Arvo Pärt’s “In Spe”: Building With Primitive Materials

For eight years, beginning in the late 1960s, the Estonian composer, Arvo Pärt (b. 1935), entered into a period of compositional “silence.” When Pärt resumed his work, the music which emerged was far removed from that of his earlier modernist style. Ultra-complexity and dissonance were gone, replaced with a sense of timeless, meditative serenity. Pärt embraced the sanctity of a single note, or a glowing triad. “The complex and many-faceted only confuses me, and I must search for unity,” he said. “Everything that is unimportant falls away.” On another occasion, he went further, explaining,

This one note, or a moment of silence, comforts me. I work with very few elements – with one voice, with two voices. I build with the most primitive materials – with the triad, with one specific tonality. The three notes of a triad are like bells. And that is why I call it tintinnabulation.

Pärt’s tintinnabulation is rooted in the pure strains of Gregorian chant and other early sacred music. Composed in 1976, In Spe (Latin for “in the hope”) is one of the earliest examples of this style. First scored for four-part choir, the work underwent various iterations, culminating with a 2010 scoring for wind quintet and string orchestra. Pärt’s notation is evocative of medieval music, in which specific rhythms and meters are unspecified and reduced to longer “white” notes alternating with shorter “black” notes. Single voices drift through time and combine before receding again into eternal silence.


  • Pärt: In Spe, Simone Menezes, K, Amazon 
Featured Image: Arvo Pärt’s manuscript for “In Spe” 

About Timothy Judd

A native of Upstate New York, Timothy Judd has been a member of the Richmond Symphony violin section since 2001. He is a graduate of the Eastman School of Music where he earned the degrees Bachelor of Music and Master of Music, studying with world renowned Ukrainian-American violinist Oleh Krysa.

The son of public school music educators, Timothy Judd began violin lessons at the age of four through Eastman’s Community Education Division. He was a student of Anastasia Jempelis, one of the earliest champions of the Suzuki method in the United States.

A passionate teacher, Mr. Judd has maintained a private violin studio in the Richmond area since 2002 and has been active coaching chamber music and numerous youth orchestra sectionals.

In his free time, Timothy Judd enjoys working out with Richmond’s popular SEAL Team Physical Training program.

2 thoughts on “Arvo Pärt’s “In Spe”: Building With Primitive Materials”

  1. A stepping away from complexity marked the transition between baroque and classical music, and also between classical and Romantic music. It’s unclear if we can have another dominant style emerge because post-modernism has led to such multivariance that stylistic trends are difficult to recognize. What comes after post-modernism? Post-modernism turns 80 in two years. That is a long time, and most of what was good about post-modernism happened around 1945. That was the groundbreaking time for postmodernism in many different art forms: literature, music, and painting. If a new stylistic period is to emerge it will likely take the form of drastic simplification, like the early classical symphonies of Haydn, or the piano songs of Schubert. It could be argued that the modern period in music also began with a simplification; with Stravisnky’s insistence on the clarity of the line, which stepped away from the lush full chords of the Rockmaninoff piano music. When we move on to a new style of classical music, the new music is often much simpler than the music in the last part of the preceding age.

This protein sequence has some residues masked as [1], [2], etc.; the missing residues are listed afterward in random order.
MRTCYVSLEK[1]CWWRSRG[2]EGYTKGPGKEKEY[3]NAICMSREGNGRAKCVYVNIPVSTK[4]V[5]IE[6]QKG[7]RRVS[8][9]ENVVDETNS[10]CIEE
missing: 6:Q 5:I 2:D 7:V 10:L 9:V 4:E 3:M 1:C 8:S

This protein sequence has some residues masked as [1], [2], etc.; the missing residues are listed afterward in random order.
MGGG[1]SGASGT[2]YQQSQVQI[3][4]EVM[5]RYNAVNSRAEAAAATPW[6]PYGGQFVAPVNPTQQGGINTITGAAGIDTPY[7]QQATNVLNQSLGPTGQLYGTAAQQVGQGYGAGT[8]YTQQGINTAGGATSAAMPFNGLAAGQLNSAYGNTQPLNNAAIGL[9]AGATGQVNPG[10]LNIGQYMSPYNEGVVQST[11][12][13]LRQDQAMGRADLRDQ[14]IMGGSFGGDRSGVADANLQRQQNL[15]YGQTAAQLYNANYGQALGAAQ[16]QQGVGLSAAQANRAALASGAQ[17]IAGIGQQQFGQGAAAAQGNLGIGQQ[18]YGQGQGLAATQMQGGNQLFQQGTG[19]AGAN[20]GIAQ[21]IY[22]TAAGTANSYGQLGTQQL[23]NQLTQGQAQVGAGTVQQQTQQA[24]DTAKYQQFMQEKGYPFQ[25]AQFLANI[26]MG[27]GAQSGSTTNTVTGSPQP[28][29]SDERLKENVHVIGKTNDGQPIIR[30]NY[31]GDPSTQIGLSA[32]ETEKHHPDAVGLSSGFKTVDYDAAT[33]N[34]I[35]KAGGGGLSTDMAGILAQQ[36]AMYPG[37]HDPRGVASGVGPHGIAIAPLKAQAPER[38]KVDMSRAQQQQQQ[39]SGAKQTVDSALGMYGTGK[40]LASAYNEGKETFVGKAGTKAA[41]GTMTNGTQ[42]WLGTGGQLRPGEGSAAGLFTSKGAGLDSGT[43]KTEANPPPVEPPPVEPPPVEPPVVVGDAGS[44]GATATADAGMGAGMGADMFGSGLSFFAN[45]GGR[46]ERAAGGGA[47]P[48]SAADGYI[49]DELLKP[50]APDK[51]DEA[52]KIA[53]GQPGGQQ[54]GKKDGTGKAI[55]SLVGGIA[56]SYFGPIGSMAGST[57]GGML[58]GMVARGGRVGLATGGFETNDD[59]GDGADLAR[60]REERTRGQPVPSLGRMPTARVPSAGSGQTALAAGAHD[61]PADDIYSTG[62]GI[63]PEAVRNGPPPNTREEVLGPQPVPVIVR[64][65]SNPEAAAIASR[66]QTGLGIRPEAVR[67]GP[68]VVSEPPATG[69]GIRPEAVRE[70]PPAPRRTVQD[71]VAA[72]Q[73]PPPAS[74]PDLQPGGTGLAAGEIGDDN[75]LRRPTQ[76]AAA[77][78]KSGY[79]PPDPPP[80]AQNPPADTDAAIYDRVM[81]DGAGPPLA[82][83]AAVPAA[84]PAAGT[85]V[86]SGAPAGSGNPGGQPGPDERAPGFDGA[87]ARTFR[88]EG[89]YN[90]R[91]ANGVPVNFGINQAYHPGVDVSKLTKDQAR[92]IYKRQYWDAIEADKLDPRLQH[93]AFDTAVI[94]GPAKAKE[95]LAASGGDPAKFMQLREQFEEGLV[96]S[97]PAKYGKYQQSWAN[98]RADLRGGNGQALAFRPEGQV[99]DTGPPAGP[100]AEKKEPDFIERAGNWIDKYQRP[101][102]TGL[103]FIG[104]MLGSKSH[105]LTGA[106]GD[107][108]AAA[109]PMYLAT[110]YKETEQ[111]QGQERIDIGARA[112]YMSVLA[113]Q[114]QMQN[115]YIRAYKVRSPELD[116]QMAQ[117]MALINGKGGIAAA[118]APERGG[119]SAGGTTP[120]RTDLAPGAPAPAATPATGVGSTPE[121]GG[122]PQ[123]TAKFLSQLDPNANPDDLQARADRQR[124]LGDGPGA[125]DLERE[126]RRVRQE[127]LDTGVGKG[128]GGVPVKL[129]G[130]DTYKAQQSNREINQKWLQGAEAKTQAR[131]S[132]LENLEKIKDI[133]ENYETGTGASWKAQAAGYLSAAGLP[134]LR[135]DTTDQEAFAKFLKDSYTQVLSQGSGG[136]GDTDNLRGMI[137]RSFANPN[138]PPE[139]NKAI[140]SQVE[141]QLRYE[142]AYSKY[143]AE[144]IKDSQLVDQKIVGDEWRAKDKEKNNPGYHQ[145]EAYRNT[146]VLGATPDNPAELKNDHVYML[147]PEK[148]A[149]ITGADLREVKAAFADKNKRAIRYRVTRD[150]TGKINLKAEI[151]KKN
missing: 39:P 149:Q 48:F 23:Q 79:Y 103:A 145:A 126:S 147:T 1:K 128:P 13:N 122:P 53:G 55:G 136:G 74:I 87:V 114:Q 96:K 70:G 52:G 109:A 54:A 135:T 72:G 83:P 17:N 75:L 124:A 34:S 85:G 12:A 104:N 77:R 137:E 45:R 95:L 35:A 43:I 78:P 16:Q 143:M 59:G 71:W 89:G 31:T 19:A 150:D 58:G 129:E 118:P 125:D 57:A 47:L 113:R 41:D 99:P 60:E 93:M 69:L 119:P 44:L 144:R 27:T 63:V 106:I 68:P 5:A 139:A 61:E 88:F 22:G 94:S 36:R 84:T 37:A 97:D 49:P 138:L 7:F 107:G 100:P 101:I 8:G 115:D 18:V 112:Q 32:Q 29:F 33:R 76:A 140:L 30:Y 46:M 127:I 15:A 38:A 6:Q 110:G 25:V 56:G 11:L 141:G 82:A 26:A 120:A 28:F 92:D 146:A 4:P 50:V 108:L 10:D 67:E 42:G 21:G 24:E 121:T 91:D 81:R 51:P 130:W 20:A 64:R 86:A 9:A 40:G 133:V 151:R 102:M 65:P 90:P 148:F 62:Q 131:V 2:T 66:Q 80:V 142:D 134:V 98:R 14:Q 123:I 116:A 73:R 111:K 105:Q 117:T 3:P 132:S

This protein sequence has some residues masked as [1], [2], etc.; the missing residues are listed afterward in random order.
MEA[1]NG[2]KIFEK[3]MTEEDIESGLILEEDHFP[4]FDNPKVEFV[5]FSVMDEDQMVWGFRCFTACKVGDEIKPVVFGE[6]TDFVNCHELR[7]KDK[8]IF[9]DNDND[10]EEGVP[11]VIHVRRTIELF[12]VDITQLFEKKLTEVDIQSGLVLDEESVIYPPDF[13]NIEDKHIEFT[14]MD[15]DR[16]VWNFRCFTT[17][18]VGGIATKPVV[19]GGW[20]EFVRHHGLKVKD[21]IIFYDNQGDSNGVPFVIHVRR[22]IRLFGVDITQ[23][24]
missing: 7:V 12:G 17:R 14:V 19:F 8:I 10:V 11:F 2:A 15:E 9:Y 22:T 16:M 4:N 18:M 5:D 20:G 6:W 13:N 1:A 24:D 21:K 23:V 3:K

2. The music of Arvo Part belongs to a contemporary classical sub-genre I love that is characterized by (among other things) mystical-spiritual simplicity… others such as John Tavener and Max Richter and to some extent Anna Clyne explore similar styles and feelings (as have scores of other late 20th century composers such as Hovhaness). It’s certainly one welcome response to decades of overly complex abstract compositions that challenge rather than invite the listener – but there are others.

    As to the question of what comes after postmodernism, my view is it’s next to impossible for any single broad stylistic form to emerge from the current pluralism since all genres and styles are already interpenetrating – classical within itself but also with jazz, rock, R&B, hip hop, not to mention the numerous world-ethnic styles from Latin America, the Near East, Africa, India and beyond. Most of these genres are made up of dozens of sub-genres that are all mixing and sharing among themselves but also reaching out to truly wonderful cross-genre fusion forms. As one small example, this week I will see *Shakti* a band which fuses jazz (John McLaughlin) and Indian classical music (Zakir Hussein and others), drawing from both Hindustani and Carnatic music traditions since members are from both regions of India.


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